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The coalition agreement goes into detail. It’s a German tradition.

After weeks of negotiations, the three parties that will make up the next government presented a road map for their partnership on Wednesday, a coalition agreement worked out in excruciating detail in the tradition of Germany’s postwar, consensus-driven politics.

Germany has a long history of coalition politics. Since the end of World War II, only once did a single party win a clear majority — in 1957 under Konrad Adenauer. Nevertheless, he chose to join forces with a smaller party to build a coalition.

The coalition agreements, though not legally binding, serve as a way to ensure that members are all on the same page, especially when faced with a crisis or unexpected events. They are a way to try to minimize tensions between partners and to ensure the stability and durability of their governing alliance.

The new government to be led by Olaf Scholz is an uncommon arrangement that brings together three parties — his Social Democrats, the environmentalist Greens, and the pro-business Free Democrats. It is the first time since the 1950s that three partners have had to put aside differences and horse-trade over issues to form a government, making the agreement all the more crucial.

Considering how unusual it is, the current coalition agreement was worked out with relative speed, even though it will have taken nearly 11 weeks by the time the government is likely to be sworn in.

For Chancellor Angela Merkel’s last government, by contrast, the deal-making went for nearly 25 weeks because a first round of coalition talks failed and a second try — with new partners — was needed. The agreement they finally reached was nearly 64,000 words, a record.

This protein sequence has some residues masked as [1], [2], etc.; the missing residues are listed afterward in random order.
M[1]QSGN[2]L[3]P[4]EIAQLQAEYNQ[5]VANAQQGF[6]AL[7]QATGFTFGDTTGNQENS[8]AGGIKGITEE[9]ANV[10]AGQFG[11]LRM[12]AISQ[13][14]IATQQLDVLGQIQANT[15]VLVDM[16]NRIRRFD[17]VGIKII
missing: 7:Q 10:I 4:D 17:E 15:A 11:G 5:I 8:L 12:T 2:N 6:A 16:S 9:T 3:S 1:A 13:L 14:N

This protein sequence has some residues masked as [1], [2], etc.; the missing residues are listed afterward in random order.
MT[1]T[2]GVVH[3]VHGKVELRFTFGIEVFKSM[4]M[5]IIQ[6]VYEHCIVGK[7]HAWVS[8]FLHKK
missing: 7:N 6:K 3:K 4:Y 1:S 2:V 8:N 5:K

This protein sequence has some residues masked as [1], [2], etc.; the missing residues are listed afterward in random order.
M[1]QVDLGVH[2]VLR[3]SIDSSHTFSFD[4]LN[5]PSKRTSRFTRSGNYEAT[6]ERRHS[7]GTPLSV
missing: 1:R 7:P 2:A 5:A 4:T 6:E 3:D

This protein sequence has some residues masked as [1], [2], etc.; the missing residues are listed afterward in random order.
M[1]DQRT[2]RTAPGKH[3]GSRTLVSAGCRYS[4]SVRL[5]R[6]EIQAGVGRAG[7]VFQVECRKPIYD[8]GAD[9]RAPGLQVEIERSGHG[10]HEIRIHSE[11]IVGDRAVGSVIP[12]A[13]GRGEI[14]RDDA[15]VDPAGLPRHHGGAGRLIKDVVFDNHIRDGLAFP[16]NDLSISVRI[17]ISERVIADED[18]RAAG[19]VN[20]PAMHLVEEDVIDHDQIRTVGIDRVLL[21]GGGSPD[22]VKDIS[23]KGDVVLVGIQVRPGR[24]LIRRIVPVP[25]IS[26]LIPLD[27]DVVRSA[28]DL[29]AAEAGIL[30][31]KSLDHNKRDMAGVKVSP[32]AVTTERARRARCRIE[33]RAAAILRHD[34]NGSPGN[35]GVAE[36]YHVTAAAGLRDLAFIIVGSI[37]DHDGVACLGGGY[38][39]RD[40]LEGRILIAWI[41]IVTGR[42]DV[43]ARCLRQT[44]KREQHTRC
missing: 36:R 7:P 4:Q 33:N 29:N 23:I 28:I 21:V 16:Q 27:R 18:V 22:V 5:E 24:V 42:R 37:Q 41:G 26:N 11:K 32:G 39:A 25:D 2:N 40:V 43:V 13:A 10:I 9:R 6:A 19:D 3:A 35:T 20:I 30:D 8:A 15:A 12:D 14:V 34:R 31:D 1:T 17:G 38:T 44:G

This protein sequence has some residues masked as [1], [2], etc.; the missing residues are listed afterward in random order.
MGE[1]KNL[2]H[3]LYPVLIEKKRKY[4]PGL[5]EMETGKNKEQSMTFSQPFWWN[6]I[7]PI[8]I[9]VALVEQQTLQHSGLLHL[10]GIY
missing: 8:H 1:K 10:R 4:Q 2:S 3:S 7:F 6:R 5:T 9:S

The new agreement will be presented by the party’s leaders on Wednesday afternoon. In it the partners found common ground on key policy issues, such as increasing investment in digital and climate infrastructure, refraining from raising taxes or upholding the country’s commitment to democracy and the European Union,

“Germany needs a stable and reliable government that can address the challenges facing our country,” the parties wrote in an outline of their agreement that was made public earlier. “Our talks have shown that we can succeed in this.”

The document presented on Wednesday still needs to be approved by each of the parties’ leadership or members. That process is expected to be completed by early December, after which Mr. Scholz and his new government can be sworn in.

In the recent past, the system allowed coalitions to stay together for the four-year legislative period. In the 1960s and early 1980s, however, several governments fell because the junior partner broke from coalitions both with the conservatives and the Social Democrats.

Each time it was the Free Democrats.

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